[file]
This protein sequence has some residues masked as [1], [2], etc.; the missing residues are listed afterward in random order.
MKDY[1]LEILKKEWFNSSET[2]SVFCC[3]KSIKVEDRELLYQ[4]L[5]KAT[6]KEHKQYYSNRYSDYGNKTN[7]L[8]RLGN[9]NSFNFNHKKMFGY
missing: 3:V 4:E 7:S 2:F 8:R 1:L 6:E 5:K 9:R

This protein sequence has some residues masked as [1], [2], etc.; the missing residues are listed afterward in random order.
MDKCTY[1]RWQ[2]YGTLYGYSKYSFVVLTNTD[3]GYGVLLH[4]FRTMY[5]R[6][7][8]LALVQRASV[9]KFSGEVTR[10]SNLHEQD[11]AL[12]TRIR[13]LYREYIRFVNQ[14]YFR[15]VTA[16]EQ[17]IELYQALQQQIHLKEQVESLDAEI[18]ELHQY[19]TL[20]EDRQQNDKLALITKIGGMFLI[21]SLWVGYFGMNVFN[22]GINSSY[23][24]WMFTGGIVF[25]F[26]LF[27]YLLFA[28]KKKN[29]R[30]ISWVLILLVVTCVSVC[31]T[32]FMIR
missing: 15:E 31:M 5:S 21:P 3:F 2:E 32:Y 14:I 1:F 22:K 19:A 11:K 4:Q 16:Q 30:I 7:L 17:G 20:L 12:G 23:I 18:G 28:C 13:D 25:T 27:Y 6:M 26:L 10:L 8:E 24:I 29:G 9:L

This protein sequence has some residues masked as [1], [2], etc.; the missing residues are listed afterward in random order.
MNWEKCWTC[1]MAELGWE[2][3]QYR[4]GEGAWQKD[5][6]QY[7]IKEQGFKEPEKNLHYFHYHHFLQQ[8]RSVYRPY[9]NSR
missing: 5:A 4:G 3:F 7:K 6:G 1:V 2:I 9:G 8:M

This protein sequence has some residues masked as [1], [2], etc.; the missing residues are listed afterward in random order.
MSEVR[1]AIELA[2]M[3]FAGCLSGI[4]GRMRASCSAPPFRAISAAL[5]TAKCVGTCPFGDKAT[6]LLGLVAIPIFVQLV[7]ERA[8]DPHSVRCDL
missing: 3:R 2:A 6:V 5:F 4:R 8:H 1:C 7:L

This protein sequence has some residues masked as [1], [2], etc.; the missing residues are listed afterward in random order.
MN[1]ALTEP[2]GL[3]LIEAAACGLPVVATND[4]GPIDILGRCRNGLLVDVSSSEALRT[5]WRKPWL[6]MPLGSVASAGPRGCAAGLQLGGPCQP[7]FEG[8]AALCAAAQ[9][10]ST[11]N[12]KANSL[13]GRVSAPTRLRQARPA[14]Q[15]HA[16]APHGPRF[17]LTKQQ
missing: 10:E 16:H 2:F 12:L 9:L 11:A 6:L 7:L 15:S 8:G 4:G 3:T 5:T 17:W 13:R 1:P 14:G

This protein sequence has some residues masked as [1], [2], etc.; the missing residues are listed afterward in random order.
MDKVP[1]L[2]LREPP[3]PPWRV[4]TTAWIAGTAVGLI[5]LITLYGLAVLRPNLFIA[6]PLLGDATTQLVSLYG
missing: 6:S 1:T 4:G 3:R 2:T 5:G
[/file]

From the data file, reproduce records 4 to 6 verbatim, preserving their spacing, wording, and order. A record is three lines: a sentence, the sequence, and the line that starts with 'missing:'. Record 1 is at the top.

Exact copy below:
This protein sequence has some residues masked as [1], [2], etc.; the missing residues are listed afterward in random order.
MSEVR[1]AIELA[2]M[3]FAGCLSGI[4]GRMRASCSAPPFRAISAAL[5]TAKCVGTCPFGDKAT[6]LLGLVAIPIFVQLV[7]ERA[8]DPHSVRCDL
missing: 3:R 2:A 6:V 5:F 4:R 8:H 1:C 7:L

This protein sequence has some residues masked as [1], [2], etc.; the missing residues are listed afterward in random order.
MN[1]ALTEP[2]GL[3]LIEAAACGLPVVATND[4]GPIDILGRCRNGLLVDVSSSEALRT[5]WRKPWL[6]MPLGSVASAGPRGCAAGLQLGGPCQP[7]FEG[8]AALCAAAQ[9][10]ST[11]N[12]KANSL[13]GRVSAPTRLRQARPA[14]Q[15]HA[16]APHGPRF[17]LTKQQ
missing: 10:E 16:H 2:F 12:L 9:L 11:A 6:L 7:L 15:S 8:G 4:G 3:T 5:T 17:W 13:R 1:P 14:G

This protein sequence has some residues masked as [1], [2], etc.; the missing residues are listed afterward in random order.
MDKVP[1]L[2]LREPP[3]PPWRV[4]TTAWIAGTAVGLI[5]LITLYGLAVLRPNLFIA[6]PLLGDATTQLVSLYG
missing: 6:S 1:T 4:G 3:R 2:T 5:G